People across the Kurdistan region of Iraq voted Monday in a historic referendum seeking independence, despite opposition from several neighboring countries.

In the final tally almost 93% of eligible voters cast a ‘yes’ vote with close to 73 percent of eligible voters weighing in on the referendum, the head of the Ministry of Peshmerga in Kurdistan’s Regional Government told The Foreign Desk

Before any official announcement, Tuesday evening brought open celebrations to the streets of Irbil, the capital of the Kurdish region.

Many experts, however, predict that a definitive ‘yes’ vote will only serve as a symbolic outcome and not drastically change the political fate of the Kurdish people.

 

“The practical reality is Iraq is leaving Kurdistan, not the other way around,” said Ernie Audino, Brigadier General U.S. Army (Ret), who now serves as a senior military fellow at the London Center for Policy Research.

“The referendum is really a function of the fiction of a unified Iraq, which has become functionally annexed by Iran, yet many in Washington articulate a fantasy that a unified Iraq is the best counterbalance to Iran. No, a unified Iraq IS Iran,” General Audino said to The Foreign Desk.

Audino served a full year in Iraq as a combat advisor embedded with Kurdish Peshmerga Forces.

“Regaining a balance means checking Iranian power, not accommodating it. Kurdistan remains the last piece of terrain open and welcome to the establishment of a Western counterbalance to Iranian territorial ambitions.”

The Kurdistan region of Iraq is home to some six million Kurds, who in turn make up almost 20 percent of Iraq’s population. Many Kurds also live in Baghdad and in contested territory that the Iraqi government also claims.

In all, approximately 30 million Kurds live across Iraq, Iran, Turkey and Syria, making them the fourth largest ethnic group behind Arabs, Persians and Turks and the largest ethnic minority in one geographical area who remain without a state.

History

Following the defeat of the Ottoman Empire during the First World War, British forces occupied the Ottoman province of Mosul, controlling large areas of what is now the Kurdistan region of Iraq. After the Treaty of Sevres was signed in 1920, the Kurds had their best hope for an autonomous state, only for the treaty to fall victim to decades of political ramblings and military flare ups.

Following the First Gulf War, Iraqi Kurds achieved semi-autonomy, establishing a regional government in Kurdistan.

But after years of repression by successive Iraqi governments, which also resulted in the deaths of thousands of Kurds at the hands of Saddam Hussein, many Kurds have felt the only way to escape the feeling of ‘second-class citizenship,’ is to attain independence.

Global reaction

The vote has been sharply criticized by neighboring countries including Iran, Iraq and Turkey, with Turkey’s President Recep Tayyip Erdogan even threatening military action and economic sanctions in response to the vote.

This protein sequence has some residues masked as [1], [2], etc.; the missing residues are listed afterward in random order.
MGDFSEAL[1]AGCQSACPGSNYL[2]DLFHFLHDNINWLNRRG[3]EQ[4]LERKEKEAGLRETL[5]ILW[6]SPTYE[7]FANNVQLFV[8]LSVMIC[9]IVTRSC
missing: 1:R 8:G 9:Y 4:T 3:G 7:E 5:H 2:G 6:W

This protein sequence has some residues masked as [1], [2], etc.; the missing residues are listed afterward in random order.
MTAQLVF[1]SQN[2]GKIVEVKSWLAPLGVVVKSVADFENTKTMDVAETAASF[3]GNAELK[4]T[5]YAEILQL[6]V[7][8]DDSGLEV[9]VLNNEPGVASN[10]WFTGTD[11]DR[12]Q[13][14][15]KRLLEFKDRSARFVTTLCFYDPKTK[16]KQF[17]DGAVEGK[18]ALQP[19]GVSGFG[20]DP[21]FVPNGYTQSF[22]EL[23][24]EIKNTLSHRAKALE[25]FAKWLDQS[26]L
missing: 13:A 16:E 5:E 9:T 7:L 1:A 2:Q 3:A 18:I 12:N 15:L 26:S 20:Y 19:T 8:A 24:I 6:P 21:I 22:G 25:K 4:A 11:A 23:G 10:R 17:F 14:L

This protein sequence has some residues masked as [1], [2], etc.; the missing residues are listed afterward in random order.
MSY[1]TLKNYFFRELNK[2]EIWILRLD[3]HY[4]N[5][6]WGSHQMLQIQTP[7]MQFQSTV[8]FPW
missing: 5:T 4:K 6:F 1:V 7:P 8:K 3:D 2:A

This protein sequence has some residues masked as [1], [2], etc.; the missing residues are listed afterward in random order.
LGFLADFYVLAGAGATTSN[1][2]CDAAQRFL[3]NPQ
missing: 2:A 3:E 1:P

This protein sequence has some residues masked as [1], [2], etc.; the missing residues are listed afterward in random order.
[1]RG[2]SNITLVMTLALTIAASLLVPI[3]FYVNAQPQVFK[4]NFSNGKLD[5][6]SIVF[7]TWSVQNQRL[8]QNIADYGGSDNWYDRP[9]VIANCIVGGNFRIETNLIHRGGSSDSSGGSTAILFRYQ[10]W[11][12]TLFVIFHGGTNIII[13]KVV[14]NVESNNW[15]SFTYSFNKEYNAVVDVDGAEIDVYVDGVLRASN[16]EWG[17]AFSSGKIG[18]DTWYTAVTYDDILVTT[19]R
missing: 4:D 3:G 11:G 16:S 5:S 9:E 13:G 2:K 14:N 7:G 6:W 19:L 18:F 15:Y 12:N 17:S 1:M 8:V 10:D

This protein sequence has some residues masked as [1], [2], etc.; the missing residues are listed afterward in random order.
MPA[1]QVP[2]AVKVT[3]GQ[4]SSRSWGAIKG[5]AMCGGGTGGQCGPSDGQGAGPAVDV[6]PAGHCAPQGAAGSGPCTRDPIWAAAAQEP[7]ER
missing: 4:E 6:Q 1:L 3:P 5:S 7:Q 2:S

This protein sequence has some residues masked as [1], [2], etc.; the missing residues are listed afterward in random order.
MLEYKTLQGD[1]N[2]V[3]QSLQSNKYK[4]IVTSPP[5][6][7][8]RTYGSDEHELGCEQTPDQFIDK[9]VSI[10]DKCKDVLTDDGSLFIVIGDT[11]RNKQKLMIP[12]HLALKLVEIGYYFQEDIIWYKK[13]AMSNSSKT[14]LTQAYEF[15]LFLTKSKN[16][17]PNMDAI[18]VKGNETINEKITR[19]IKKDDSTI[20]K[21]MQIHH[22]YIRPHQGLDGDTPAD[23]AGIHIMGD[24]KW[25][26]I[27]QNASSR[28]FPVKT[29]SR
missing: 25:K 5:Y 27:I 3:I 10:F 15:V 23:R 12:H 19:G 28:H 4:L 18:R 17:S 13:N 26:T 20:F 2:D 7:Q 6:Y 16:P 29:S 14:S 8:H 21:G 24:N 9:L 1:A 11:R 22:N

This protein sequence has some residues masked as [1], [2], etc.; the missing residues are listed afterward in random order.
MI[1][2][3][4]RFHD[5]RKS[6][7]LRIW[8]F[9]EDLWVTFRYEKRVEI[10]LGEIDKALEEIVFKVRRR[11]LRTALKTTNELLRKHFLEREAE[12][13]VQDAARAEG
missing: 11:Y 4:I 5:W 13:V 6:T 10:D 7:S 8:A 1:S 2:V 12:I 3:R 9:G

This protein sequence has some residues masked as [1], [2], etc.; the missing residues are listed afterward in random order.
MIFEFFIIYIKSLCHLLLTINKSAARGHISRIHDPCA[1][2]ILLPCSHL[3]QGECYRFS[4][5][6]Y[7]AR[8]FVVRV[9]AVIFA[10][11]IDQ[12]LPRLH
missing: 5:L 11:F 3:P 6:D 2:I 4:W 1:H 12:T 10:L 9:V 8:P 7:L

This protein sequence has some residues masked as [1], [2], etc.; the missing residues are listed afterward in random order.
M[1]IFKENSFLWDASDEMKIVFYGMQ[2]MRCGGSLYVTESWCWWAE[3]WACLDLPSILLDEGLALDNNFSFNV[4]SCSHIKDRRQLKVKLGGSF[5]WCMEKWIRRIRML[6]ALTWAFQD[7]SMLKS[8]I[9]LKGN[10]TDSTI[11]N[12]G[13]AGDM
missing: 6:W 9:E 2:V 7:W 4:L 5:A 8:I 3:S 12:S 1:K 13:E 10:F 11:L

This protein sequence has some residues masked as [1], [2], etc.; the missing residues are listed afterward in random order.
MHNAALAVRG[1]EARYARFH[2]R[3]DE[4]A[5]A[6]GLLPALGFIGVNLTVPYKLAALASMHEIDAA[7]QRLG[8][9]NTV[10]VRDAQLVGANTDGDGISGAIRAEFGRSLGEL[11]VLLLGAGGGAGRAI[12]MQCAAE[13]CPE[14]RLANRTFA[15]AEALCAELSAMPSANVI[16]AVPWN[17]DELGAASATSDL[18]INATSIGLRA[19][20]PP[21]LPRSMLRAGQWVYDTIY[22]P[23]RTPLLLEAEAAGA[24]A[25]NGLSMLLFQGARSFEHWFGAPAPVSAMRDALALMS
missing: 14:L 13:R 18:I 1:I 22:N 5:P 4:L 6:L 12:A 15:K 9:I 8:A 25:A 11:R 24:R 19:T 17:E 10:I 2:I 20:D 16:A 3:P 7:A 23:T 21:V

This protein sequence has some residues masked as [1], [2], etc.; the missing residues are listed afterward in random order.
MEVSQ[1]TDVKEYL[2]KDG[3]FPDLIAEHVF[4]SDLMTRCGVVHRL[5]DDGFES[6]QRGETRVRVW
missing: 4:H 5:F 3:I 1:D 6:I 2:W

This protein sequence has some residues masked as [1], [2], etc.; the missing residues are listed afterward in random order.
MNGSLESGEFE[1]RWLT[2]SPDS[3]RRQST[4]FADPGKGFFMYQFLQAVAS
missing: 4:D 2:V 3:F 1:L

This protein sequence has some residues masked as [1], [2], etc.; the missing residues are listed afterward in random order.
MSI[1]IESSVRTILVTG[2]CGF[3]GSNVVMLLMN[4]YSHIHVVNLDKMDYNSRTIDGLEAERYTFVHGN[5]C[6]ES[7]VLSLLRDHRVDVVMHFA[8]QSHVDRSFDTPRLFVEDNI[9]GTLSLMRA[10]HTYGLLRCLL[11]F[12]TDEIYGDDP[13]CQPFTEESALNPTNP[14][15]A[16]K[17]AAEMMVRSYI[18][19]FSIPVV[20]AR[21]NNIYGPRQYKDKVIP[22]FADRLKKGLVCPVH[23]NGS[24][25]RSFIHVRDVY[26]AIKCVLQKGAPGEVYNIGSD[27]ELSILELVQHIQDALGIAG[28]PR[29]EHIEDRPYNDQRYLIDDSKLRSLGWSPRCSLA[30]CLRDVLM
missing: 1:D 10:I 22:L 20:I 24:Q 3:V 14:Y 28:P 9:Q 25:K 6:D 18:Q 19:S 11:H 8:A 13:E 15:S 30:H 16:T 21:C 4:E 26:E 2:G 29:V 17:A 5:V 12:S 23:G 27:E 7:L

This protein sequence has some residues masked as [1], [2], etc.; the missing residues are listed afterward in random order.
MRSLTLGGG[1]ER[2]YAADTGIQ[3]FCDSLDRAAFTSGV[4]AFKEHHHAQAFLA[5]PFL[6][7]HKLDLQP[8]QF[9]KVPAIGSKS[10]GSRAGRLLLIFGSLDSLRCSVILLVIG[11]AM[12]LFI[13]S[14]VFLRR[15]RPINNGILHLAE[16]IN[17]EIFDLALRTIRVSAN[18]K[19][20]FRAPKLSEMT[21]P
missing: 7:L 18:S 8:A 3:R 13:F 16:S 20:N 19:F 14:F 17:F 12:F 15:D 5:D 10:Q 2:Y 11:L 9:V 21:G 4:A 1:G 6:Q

“Let’s see where the regional government will flow its oil, through which channels and where it will sell it,” President Erdogan said in Istanbul Monday, making reference to Turkey buying Kurdistan’s oil.

President Erdogan also called on Kurdistan’s Regional President Masoud Barzani to “give up on this adventure.”

President Barzani said he would not be intimidated.

“Nothing will be as harmful as the Anfal genocide campaigns and chemical attacks” President Barzani said, making a reference to the Kurdish genocide committed during the latter stages of the Iran-Iraq war, where the Ba’athist regime of Iraqi dictator Saddam Hussein killed tens of thousands of Kurds.

Meanwhile in Iraq, Prime Minister Haider al-Abadi denounced the referendum and ruled out any talk of secession. He also threatened a flight ban if Kurdish authorities failed to hand over control of regional airports to Iraqi authorities.

“We are not ready to discuss or have a dialogue about the results of the referendum because it is unconstitutional,” he said.

The U.S. expressed dismay at the vote Monday and had called for postponement of the vote, warning that the outcome could lead to increased instability in the region.

“The United States is deeply disappointed that the Kurdistan Regional Government decided to conduct today a unilateral referendum on independence, including in areas outside of the Iraqi Kurdistan Region,” State Department spokeswoman Heather Nauert said.

The U.S. has politically and militarily allied itself with the Kurds, who are seen by many as the most legitimate and capable ground force in the regional fight against the Islamic State.

Regionally, the Kurds have received unequivocal support for independence from neighboring Israel, with Prime Minister Netanyahu stating recently that he backs the “legitimate efforts of the Kurdish people to achieve a state of their own.”

However, according to one Israeli official, the Israeli premier has forbidden government officials from commenting publicly on the referendum.